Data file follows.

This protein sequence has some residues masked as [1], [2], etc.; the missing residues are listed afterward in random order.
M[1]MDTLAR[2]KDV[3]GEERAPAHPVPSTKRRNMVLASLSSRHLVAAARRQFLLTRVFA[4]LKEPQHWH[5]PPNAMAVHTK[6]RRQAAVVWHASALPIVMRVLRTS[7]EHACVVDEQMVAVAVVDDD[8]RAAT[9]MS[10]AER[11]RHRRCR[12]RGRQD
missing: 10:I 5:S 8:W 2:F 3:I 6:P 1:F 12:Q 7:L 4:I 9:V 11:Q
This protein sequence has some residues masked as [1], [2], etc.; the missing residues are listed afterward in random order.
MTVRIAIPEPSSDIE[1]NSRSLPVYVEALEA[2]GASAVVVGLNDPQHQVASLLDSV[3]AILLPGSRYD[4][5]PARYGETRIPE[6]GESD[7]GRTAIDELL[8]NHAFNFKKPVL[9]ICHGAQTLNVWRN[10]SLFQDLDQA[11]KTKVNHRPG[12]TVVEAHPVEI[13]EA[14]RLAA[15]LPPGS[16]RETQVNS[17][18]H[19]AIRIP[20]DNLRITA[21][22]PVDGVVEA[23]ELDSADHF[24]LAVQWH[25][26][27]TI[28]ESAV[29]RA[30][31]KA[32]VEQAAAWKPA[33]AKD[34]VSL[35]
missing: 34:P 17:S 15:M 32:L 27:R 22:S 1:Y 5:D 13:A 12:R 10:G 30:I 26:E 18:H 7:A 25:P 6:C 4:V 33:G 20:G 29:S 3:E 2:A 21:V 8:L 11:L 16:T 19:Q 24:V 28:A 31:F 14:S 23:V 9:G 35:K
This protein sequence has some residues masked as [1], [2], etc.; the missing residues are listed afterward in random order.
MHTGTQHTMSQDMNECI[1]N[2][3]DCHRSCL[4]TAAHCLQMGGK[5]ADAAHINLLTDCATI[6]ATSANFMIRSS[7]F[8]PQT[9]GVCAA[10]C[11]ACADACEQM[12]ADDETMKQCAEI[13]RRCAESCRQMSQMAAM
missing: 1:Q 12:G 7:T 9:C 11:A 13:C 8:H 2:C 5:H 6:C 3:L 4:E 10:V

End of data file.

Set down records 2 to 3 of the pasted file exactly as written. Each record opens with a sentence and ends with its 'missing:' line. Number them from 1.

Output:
This protein sequence has some residues masked as [1], [2], etc.; the missing residues are listed afterward in random order.
MTVRIAIPEPSSDIE[1]NSRSLPVYVEALEA[2]GASAVVVGLNDPQHQVASLLDSV[3]AILLPGSRYD[4][5]PARYGETRIPE[6]GESD[7]GRTAIDELL[8]NHAFNFKKPVL[9]ICHGAQTLNVWRN[10]SLFQDLDQA[11]KTKVNHRPG[12]TVVEAHPVEI[13]EA[14]RLAA[15]LPPGS[16]RETQVNS[17][18]H[19]AIRIP[20]DNLRITA[21][22]PVDGVVEA[23]ELDSADHF[24]LAVQWH[25][26][27]TI[28]ESAV[29]RA[30][31]KA[32]VEQAAAWKPA[33]AKD[34]VSL[35]
missing: 34:P 17:S 15:M 32:L 27:R 22:S 1:Y 5:D 13:A 12:R 10:G 30:I 26:E 18:H 7:A 25:P 6:C 4:V 33:G 20:G 29:S 3:E 2:A 21:V 8:L 11:L 16:T 19:Q 24:V 28:A 31:F 14:S 23:V 9:G 35:K
This protein sequence has some residues masked as [1], [2], etc.; the missing residues are listed afterward in random order.
MHTGTQHTMSQDMNECI[1]N[2][3]DCHRSCL[4]TAAHCLQMGGK[5]ADAAHINLLTDCATI[6]ATSANFMIRSS[7]F[8]PQT[9]GVCAA[10]C[11]ACADACEQM[12]ADDETMKQCAEI[13]RRCAESCRQMSQMAAM
missing: 1:Q 12:G 7:T 9:C 11:A 13:C 8:H 2:C 5:H 6:C 3:L 4:E 10:V